Besides doing what they are most known for — raiding and exploring — what were their lives like? (Also see Did the Vikings Have Cats?)

Most of the time, Scandinavians during the Viking age lived in small villages and farmed the land that surrounded them. They raised crops like cabbage, peas, and oats.

They raised animals like cattle, sheep, and pigs. Viking women managed the house, the children, and helped on the farm.

Most Scandinavians in the Middle Ages were fishermen and hunters. Some were shipbuilders and tool makers. Some women made jewelry.

Many Vikings adhered to the religion of Norse paganism in their beliefs and behavior.

4. What was special about Viking ships and sailing?

Shipbuilding and seafaring are an important part of the Vikings’ legacy.

Historically, Viking ships are referred to in their literature, depicted in their art, and even accompany the dead in their graves below ground. [2] But what was so great about them?

Though Viking battleships could vary in size and exact purpose, generally, they were lightweight, able to conform to the water they were in, resulting in great speed, and were navigated by skilled navigators who could use the sun or stars to guide them.

The Vikings also built cargo ships to haul significant amounts of goods and materials to faraway lands like Iceland and Greenland.

The Vikings even sailed to North America (see Vinland below). Cargo ships were shorter and wider than battleships, had deeper hulls, and were slower in the water.

The Vikings were incredible seafarers. See Vikings in America: The Fact to learn more.

5. What is raiding? Why did the Vikings do it?

Raiding is one of the greatest legacies of the Vikings.

These terror-filled, relentlessly brutal, and disturbingly gruesome acts still haunt the shores of Scandinavia’s southern neighbors.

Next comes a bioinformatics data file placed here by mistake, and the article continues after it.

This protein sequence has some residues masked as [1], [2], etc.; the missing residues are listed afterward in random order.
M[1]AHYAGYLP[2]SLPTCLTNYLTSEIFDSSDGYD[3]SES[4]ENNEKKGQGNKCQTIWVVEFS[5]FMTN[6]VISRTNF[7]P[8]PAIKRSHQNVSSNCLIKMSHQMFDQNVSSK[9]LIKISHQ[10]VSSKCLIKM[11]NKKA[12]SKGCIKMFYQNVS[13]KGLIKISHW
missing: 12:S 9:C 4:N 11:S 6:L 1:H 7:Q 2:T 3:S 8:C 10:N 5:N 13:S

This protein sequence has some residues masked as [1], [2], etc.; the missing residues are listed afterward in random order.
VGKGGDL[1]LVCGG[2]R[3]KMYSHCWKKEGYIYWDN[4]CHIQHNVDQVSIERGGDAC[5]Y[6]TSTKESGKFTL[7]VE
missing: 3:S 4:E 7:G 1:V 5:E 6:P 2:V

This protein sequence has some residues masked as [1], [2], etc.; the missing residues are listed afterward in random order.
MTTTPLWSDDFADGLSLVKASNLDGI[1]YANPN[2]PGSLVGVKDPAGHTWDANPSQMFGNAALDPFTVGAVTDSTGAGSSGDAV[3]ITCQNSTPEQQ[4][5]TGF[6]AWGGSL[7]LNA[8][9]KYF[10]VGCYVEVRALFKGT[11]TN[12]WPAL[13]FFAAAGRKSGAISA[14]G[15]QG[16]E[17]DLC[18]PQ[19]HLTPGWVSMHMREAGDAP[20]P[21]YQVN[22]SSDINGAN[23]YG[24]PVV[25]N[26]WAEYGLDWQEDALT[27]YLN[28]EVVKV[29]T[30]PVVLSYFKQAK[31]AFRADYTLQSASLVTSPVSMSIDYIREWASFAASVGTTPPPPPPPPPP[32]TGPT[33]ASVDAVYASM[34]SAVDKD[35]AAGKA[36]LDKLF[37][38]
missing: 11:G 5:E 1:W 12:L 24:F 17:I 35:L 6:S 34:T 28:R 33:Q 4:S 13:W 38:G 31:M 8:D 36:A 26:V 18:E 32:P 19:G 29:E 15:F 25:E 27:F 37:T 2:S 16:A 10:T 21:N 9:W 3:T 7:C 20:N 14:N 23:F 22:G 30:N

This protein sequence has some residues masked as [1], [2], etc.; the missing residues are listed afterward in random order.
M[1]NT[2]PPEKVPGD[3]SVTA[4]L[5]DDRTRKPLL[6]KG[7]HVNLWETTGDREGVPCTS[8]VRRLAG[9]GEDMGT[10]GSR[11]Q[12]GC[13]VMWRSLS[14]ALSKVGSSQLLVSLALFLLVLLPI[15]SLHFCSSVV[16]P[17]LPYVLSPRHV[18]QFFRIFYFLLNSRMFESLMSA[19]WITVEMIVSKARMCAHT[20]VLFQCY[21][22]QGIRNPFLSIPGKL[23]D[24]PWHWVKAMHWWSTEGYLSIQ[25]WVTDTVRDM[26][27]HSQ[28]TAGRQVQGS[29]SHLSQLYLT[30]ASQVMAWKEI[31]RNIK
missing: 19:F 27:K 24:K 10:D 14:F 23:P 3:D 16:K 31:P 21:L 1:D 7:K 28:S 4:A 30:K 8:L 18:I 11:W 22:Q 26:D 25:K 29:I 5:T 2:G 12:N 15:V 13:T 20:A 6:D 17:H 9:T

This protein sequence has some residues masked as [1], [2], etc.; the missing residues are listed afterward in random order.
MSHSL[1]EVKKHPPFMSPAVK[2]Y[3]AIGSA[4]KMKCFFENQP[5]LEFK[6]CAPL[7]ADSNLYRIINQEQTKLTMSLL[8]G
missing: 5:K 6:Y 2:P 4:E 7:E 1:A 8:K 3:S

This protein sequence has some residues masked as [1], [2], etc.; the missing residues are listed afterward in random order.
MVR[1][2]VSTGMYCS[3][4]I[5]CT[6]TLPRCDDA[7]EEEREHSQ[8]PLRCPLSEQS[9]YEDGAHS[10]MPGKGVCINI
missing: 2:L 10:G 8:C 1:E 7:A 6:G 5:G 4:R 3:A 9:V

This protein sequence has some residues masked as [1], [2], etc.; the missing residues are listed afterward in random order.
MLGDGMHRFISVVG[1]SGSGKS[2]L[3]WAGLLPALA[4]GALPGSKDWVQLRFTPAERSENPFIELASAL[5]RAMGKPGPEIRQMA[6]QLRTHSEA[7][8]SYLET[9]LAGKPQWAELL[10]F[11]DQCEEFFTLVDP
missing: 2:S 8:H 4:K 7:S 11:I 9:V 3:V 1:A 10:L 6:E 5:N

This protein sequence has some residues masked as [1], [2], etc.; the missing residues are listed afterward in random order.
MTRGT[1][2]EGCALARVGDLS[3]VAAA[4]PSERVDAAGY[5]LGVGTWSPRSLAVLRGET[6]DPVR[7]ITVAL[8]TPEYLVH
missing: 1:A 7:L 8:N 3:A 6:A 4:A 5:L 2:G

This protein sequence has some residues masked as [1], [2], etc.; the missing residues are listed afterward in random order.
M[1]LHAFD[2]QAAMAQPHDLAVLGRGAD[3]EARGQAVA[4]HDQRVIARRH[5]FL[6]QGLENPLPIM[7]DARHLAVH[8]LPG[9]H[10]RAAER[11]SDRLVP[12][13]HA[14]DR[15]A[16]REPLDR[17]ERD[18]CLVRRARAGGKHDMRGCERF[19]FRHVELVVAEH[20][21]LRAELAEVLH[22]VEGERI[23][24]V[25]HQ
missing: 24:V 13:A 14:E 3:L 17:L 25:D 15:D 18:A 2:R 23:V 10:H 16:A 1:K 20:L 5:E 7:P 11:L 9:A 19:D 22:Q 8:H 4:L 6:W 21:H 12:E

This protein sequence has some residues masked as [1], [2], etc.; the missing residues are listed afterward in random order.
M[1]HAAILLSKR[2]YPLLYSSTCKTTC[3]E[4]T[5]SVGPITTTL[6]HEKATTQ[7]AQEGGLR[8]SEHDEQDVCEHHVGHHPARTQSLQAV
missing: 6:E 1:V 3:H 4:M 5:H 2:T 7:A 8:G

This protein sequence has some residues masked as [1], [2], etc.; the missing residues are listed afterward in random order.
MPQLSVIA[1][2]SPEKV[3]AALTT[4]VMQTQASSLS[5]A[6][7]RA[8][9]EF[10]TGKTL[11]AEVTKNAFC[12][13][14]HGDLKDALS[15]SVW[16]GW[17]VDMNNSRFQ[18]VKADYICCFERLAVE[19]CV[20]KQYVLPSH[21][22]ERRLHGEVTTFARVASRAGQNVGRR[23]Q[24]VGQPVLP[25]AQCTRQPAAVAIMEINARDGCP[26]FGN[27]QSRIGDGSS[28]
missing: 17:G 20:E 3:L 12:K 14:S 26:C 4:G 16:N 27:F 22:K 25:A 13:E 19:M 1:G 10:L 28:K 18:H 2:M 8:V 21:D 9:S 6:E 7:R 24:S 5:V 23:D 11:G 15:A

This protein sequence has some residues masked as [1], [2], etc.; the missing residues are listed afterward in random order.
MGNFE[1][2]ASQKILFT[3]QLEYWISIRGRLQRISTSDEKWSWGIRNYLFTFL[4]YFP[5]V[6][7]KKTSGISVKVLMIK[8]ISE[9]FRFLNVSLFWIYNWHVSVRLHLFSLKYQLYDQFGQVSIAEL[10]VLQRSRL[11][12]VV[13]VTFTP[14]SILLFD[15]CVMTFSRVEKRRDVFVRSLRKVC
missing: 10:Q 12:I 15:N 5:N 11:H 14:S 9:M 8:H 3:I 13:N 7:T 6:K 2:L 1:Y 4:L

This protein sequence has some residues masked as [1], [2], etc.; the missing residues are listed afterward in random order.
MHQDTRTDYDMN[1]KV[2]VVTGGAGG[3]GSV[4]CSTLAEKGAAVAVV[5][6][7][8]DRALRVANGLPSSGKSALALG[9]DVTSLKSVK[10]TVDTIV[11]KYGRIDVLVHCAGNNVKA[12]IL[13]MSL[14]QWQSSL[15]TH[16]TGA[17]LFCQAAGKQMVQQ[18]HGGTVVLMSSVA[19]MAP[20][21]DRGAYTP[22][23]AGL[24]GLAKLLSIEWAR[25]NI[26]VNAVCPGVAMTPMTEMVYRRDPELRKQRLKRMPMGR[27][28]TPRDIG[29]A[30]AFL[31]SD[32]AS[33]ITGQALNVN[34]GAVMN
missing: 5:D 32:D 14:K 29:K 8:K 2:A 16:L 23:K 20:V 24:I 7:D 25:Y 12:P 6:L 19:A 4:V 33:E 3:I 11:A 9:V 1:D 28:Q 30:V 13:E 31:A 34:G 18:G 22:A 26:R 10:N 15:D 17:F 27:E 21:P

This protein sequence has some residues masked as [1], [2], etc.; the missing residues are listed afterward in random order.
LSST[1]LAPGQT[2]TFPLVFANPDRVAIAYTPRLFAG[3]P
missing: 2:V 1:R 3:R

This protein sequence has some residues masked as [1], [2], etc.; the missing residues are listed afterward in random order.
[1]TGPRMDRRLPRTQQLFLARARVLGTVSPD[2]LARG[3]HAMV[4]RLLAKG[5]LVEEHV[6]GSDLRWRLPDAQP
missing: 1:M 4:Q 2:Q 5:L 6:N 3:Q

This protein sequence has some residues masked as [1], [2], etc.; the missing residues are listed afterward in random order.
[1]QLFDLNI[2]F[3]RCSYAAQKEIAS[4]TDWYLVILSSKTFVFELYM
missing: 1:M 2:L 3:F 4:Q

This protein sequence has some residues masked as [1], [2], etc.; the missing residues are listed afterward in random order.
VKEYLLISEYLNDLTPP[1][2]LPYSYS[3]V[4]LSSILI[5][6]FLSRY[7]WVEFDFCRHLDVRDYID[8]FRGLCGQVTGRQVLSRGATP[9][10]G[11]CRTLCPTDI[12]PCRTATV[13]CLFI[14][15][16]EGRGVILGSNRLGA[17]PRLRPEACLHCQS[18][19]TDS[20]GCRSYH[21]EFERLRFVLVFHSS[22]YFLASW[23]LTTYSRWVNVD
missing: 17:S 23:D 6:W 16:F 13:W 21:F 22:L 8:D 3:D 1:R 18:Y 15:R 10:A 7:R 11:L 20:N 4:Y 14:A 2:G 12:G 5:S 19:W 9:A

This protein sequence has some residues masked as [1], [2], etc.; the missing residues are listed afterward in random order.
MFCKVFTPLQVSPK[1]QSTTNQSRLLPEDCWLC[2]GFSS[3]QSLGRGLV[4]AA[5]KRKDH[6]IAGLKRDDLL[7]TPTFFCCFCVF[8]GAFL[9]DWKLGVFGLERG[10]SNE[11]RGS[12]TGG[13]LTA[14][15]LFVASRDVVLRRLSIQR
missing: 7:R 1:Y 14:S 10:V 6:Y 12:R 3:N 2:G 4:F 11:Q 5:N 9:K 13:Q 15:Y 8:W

So what was raiding and why did they do it?

Raids were the Vikings’ fiercely violent, unprovoked attacks, on the often defenseless and unsuspecting coastal towns and villages of their Western European neighbors.

The raiders burned homes, violated women, and targeted churches and monasteries because of the valuable items found in them.

Some medieval scholars argue that Viking raids were consistent with the spirit of the Middle Ages.

After all, through the Crusades, even the Christian church participated in violent assaults on their enemies.

Others suggest that perhaps the English, French, and Irish record-keepers exaggerated the brutality of Norse invaders.

6. What was ancient Scandinavia like before the Vikings?

People lived in Scandinavia for centuries before the Viking Age.

Evidence shows that people had hunted, fished, settled, and died in Northern Europe since well before the time of Christ. So what was Scandinavia like before the Viking era?

People first set foot in Scandinavia at the end of the Ice Age, approximately 8,000 to 10,000 years ago.

The hunter-gatherer era led to farming in the Bronze Age.

The Iron Age, after the time of Christ, saw settlements and eventually fortified strongholds, which evolved into regional kingdoms over time.

There were other significant cultural markers in Scandinavia as well.

  • The end of the Ice Age resulted in agricultural advancements
  • Exploration and trading produced seafaring technologies